Investors monitor stock price
movements at a brokerage firm in Beijing July 5, 2007.
Chinese stocks nosedived more than five percent on Thursday as more investors
stayed away from the market, which has been highly volatile in the past month.
The benchmark Shanghai Composite Index fell 5.25 percent to close at 3,615.87
points, extending Wednesday's two percent loss.
Turnover in Shanghai A-shares was low at 75.76 billion yuan, slightly higher
than the 72.26 billion yuan on the previous session, but less than one-third of
the daily record of 267.5 billion yuan reached on May 30.
That indicates many investors remain cautious and are staying away from the
market, analysts said, adding that it may take a long time for investors to
The decreasing faith among investors could also be seen in the steady drop of
the number of new share trading accounts opened each day.
On Wednesday, only 70,132 new accounts were opened, the lowest since February
26, after 80,000 were added on Tuesday. That marked a big drop from the daily
average of more than 300,000 in May.
Only some 80 out of more than 1,200 stocks in the Shanghai and Shenzhen
A-share markets posted gains, while more than 250 stocks fell their daily limit
of 10 percent.
The fall was attributed to a planned huge sale of special bonds and an
increase in stock supplies.
The Ministry of Finance will soon start the sale of 500 billion yuan in
special bonds, the first batch of its planned 1.55 trillion yuan special bond
issuance to finance the yet-to-be-established State Forex Investment Company,
the China Business News reported Thursday.
Investors are concerned the bond offer may divert money from the market,
which has plagued it for two weeks.
Adding to investors' worries, regulators are accelerating the approval of new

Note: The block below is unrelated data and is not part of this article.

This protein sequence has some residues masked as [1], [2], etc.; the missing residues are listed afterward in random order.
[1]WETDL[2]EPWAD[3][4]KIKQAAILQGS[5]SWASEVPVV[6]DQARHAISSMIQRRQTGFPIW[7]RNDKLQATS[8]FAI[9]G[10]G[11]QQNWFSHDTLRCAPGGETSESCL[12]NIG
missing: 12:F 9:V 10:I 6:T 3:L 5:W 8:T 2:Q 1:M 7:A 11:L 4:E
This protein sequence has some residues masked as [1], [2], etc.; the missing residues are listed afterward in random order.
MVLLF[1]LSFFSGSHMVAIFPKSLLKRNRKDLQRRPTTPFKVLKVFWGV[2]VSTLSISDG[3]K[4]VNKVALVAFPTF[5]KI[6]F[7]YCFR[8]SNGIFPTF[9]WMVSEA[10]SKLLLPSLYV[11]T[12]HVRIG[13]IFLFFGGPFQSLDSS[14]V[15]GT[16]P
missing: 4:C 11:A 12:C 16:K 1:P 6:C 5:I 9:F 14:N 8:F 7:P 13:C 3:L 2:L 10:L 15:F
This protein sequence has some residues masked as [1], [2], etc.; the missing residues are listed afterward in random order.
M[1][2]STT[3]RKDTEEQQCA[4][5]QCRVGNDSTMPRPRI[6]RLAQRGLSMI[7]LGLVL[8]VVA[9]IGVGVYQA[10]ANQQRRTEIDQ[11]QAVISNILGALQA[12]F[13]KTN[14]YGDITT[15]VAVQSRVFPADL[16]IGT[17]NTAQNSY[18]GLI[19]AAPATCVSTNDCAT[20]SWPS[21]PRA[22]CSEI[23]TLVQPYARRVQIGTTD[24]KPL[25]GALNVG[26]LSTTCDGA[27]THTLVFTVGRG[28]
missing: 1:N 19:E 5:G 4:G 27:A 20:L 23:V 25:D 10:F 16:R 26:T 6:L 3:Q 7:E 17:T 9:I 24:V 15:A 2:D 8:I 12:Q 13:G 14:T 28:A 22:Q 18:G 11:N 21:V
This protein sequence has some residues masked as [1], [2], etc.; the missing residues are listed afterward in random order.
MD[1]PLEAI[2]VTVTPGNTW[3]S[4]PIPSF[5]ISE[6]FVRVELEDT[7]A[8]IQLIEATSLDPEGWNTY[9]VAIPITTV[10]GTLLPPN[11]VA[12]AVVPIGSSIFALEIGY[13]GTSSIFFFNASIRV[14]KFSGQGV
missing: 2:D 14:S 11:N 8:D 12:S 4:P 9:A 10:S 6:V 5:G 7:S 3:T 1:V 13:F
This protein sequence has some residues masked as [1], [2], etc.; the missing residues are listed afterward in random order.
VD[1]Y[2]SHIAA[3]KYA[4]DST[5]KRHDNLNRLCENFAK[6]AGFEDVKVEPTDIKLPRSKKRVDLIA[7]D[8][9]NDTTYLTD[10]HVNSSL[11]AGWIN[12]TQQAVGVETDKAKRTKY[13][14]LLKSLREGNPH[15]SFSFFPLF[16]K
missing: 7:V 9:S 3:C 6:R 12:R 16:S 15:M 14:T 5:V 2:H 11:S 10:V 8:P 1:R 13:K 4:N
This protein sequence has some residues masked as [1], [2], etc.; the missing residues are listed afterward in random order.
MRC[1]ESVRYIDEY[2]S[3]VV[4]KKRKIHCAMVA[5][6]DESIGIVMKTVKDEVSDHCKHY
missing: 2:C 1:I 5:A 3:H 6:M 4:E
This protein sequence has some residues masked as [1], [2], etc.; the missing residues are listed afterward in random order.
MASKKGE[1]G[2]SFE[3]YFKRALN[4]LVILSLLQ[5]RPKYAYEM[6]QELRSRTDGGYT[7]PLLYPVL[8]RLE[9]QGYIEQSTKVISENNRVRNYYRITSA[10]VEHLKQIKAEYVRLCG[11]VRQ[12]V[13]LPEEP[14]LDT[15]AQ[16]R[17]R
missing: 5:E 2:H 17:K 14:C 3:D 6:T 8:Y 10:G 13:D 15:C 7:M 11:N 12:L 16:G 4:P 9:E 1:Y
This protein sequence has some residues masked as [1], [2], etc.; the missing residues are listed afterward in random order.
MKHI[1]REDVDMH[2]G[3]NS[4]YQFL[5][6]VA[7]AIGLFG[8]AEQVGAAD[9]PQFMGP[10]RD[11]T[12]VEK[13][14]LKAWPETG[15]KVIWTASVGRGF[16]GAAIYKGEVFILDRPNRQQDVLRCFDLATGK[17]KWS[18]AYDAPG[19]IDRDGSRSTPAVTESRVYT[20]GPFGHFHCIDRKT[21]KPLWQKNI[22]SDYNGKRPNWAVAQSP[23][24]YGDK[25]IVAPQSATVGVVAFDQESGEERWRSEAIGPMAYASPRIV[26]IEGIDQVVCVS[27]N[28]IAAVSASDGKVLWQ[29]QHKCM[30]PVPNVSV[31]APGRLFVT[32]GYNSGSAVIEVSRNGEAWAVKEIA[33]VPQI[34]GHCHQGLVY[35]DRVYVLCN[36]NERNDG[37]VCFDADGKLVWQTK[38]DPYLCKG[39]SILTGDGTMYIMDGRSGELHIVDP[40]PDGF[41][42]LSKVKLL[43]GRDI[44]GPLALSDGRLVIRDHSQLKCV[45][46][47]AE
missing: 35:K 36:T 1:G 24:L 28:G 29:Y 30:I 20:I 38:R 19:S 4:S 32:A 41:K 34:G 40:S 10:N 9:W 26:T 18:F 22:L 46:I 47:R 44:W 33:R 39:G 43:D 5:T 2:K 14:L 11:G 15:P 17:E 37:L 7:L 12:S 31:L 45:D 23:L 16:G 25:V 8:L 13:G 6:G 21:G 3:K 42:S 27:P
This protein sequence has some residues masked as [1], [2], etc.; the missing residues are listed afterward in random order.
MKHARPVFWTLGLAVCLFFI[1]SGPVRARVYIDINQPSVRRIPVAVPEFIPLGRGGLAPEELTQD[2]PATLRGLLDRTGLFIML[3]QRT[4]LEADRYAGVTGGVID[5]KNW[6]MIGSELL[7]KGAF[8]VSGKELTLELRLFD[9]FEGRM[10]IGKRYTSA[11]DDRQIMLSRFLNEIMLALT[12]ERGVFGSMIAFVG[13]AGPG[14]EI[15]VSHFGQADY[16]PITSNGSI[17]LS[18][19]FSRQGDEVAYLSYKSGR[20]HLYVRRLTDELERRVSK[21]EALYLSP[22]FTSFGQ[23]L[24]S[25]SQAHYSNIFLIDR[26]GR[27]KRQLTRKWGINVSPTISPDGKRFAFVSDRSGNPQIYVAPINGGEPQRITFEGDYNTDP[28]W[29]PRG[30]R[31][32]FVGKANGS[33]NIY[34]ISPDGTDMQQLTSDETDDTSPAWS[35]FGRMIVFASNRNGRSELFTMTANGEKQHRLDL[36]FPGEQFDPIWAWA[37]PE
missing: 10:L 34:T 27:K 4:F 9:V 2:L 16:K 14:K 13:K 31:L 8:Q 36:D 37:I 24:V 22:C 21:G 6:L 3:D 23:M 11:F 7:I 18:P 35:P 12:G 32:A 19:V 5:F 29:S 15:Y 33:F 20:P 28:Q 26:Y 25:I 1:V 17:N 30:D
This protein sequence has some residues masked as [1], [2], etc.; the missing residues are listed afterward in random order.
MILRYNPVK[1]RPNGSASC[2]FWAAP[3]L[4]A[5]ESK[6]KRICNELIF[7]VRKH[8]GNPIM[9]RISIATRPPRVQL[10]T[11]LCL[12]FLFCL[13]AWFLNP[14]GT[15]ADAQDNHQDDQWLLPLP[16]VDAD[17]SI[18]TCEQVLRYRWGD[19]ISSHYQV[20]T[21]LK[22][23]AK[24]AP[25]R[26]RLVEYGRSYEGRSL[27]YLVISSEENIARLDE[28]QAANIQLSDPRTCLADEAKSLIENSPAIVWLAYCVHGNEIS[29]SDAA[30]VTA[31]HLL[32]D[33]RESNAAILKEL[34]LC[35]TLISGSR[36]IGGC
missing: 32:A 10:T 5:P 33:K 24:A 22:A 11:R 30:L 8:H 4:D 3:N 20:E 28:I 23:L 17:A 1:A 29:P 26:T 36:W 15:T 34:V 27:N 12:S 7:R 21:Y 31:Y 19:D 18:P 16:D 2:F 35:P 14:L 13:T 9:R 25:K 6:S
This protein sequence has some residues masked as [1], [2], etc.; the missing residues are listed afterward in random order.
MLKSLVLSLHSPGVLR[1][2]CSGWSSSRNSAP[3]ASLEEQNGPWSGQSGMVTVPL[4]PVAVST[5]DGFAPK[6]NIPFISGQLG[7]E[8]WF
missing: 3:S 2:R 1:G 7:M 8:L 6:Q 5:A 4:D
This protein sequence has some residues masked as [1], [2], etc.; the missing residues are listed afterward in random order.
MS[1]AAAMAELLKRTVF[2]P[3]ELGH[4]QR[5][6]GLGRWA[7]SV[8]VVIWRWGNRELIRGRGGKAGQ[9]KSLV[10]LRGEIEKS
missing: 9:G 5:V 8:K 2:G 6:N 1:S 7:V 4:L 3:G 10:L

initial public offerings to further cool down the market.
Bank of Nanjing and Bank of Ningbo said on Wednesday they would launch IPOs
of domestic A-shares next week that is estimated to raise a combined US$1.8
China Shenhua Energy, the country's top coal producer, is also planning a
domestic share sale, hoping to raise as much as US$6.3 billion.
Regulators have cleared the obstacles to the return of red chips which are
registered and listed overseas, with their main business in the Chinese
mainland, China Securities Journal reported Thursday.
China Mobile, China Netcom and CNOOC are expected to be among the first batch
to list in the mainland bourses, according to the report.
China's stock market has been highly volatile and seen big losses since the
Ministry of Finance announced a tripling of the stamp tax on the night of May
In the past month, 45 percent of the yuan-denominated A-shares in the
Shanghai and Shenzhen stock exchanges, or 653 stocks dropped more than 30
percent; 901 stocks, or 62 percent, were down more than 20 percent; and 53
declined more than 50 percent.